The fire danger in the Fort McMurray Forest Area is MODERATE, with the exception of the area north of Lake Athabasca where the fire danger is HIGH. Please use caution if you are spending time in forested areas.
If you see smoke or fire in the forest call 310-FIRE (3473).
A fire advisory is in effect for the Fort McMurray Forest Area.
Under this advisory:
Due to current and forecasted weather conditions no new fire permits will be issued.
• Any burning without a valid fire permit, other than a campfire, is prohibited
• Safe wood campfires *
• Backyard fire pits
• Portable propane fire pits
• Gas or propane stoves and barbecues
• Catalytic or infrared-style heaters
*Safe wood campfires - should be within a metal, brick, or rock fire ring. They are required to:
a) be on rock, gravel, sand, or another non-combustible surface that extends at least one metre around the fire;
b) have a responsible person in attendance to keep fire under control at all times and extinguish before leaving;
c) have on hand enough water on site to extinguish the fire. Safe wood campfires on private lands include private land campgrounds and private land recreation areas; and
d) Municipalities, Parks and protected areas may have additional fire safety requirements.
Never leave a campfire unattended. Soak it, stir it and soak it again until cool to the touch to ensure it is extinguished. If you see a wildfire, report it immediately by calling 310-FIRE.
The fire advisory will remain in effect until conditions improve.
Use caution when riding your off-highway vehicle in forested areas.
- Exhaust systems heat up to temperatures in excess of 204 degrees Celsius; hot enough to fry an egg and start a wildfire.
- At these temperatures, built up materials and debris on your machine (such as grass, muskeg, moss, or other debris) can heat up, smoulder and ignite.
- The smouldering debris can drop to the ground as you’re riding, starting a wildfire.
Before you ride, clean any debris that has built up near the exhaust and muffler, under the seat, in wheel wells and around the engine. During your ride, stop regularly to clean your hotspots. Dry grass and vegetation that accumulate near the exhaust, ignite and cause a wildfire when it falls to the ground. Always carry a small fire extinguisher, a collapsible shovel and water. These tools can help extinguish a wildfire and safely dispose of hot debris.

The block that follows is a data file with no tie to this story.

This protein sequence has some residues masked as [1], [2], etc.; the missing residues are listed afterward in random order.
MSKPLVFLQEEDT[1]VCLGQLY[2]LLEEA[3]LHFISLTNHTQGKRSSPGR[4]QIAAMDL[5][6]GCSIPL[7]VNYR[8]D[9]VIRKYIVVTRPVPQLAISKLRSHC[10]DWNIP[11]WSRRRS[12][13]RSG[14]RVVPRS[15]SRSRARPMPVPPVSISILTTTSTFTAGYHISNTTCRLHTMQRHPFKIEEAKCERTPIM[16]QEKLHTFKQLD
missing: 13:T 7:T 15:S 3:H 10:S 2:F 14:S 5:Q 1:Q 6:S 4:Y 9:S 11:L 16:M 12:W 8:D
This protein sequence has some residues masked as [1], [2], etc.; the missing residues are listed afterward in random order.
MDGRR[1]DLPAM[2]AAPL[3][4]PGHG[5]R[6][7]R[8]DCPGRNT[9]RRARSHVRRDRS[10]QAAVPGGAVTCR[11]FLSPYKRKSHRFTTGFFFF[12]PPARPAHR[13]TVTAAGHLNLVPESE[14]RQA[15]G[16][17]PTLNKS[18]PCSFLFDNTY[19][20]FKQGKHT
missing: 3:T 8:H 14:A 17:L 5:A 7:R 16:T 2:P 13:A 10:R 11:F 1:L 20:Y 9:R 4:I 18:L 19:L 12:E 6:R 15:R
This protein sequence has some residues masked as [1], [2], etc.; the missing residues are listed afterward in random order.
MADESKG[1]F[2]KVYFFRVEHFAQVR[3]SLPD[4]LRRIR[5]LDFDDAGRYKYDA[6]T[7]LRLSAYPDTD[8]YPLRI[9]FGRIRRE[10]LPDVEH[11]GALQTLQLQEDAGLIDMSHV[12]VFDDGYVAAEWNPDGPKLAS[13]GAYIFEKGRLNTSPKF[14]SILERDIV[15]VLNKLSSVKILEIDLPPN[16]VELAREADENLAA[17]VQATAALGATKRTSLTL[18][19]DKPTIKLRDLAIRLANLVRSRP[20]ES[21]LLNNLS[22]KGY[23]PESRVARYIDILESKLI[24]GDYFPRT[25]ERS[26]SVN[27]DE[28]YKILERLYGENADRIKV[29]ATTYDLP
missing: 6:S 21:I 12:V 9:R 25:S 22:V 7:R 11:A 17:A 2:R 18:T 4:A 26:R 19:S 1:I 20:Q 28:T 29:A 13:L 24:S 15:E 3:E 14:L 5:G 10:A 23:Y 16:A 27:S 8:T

We urge everyone to use caution when working and recreating outdoors. Never leave your campfire unattended.
Soak it, stir it, soak it again.
Let the fire burn down before you plan on putting it out. Spread the embers within the fire pit, then add water or loose dirt, and stir.
Expose any material still burning. Add more water and stir again until you can no longer see smoke or steam. Do not bury your fire as the embers may continue to smoulder and can re-emerge as a wildfire.
Repeat until your campfire is cool to the touch.
If your fire is out, you should not be able to feel any heat from the ashes.
For more tips on how to safely build a campfire, visit wildfire.alberta.ca/prevention/campfire-safety.
NEW FIRE PERMIT PORTAL LAUNCHED
You can now request your fire permit online through a new online portal. During wildfire season, fire permits are required for any burning in the Forest Protection Area of Alberta, except for campfires.
Fire permits are free and help us track what is burning on the landscape. If you're burning without a fire permit or outside fire permit conditions, your fire is considered a wildfire. By getting a permit before burning, you help keep our firefighters free to fight real wildfires instead of responding to the smoke in your backyard.
To request a fire permit online, visit the new portal. You will need a MyAlberta Digital ID to access the portal. Please note that you can still request your permit from the Fort McMurray forest office by calling 780-743-7125.
NEW WILDFIRE DASHBOARD
The new wildfire dashboard provides up-to-date wildfire information at the click of a button. This interactive tool displays important statistics on the number of active wildfires in the Forest Protection Area of Alberta, sizes, locations, suspected causes and more.
The dashboard builds on the former wildfire status map by displaying the most frequently accessed information in one convenient location.
This is a great time to apply FireSmart principles to your property. Protecting your home from wildfire starts with simple actions. Whether you are doing regular yard maintenance or making large scale changes during renovations or landscaping, you can make choices that will help protect your home from wildfire.
For more information, please contact:
Provincial Information Officer
- Alberta Wildfire
- Alberta Fire Bans
- FireSmart in Alberta
- Alberta Emergency Alerts
- Air Quality Health Index
- Wildfire Smoke and Your Health
- 511 Road Reports
- Emergency Preparation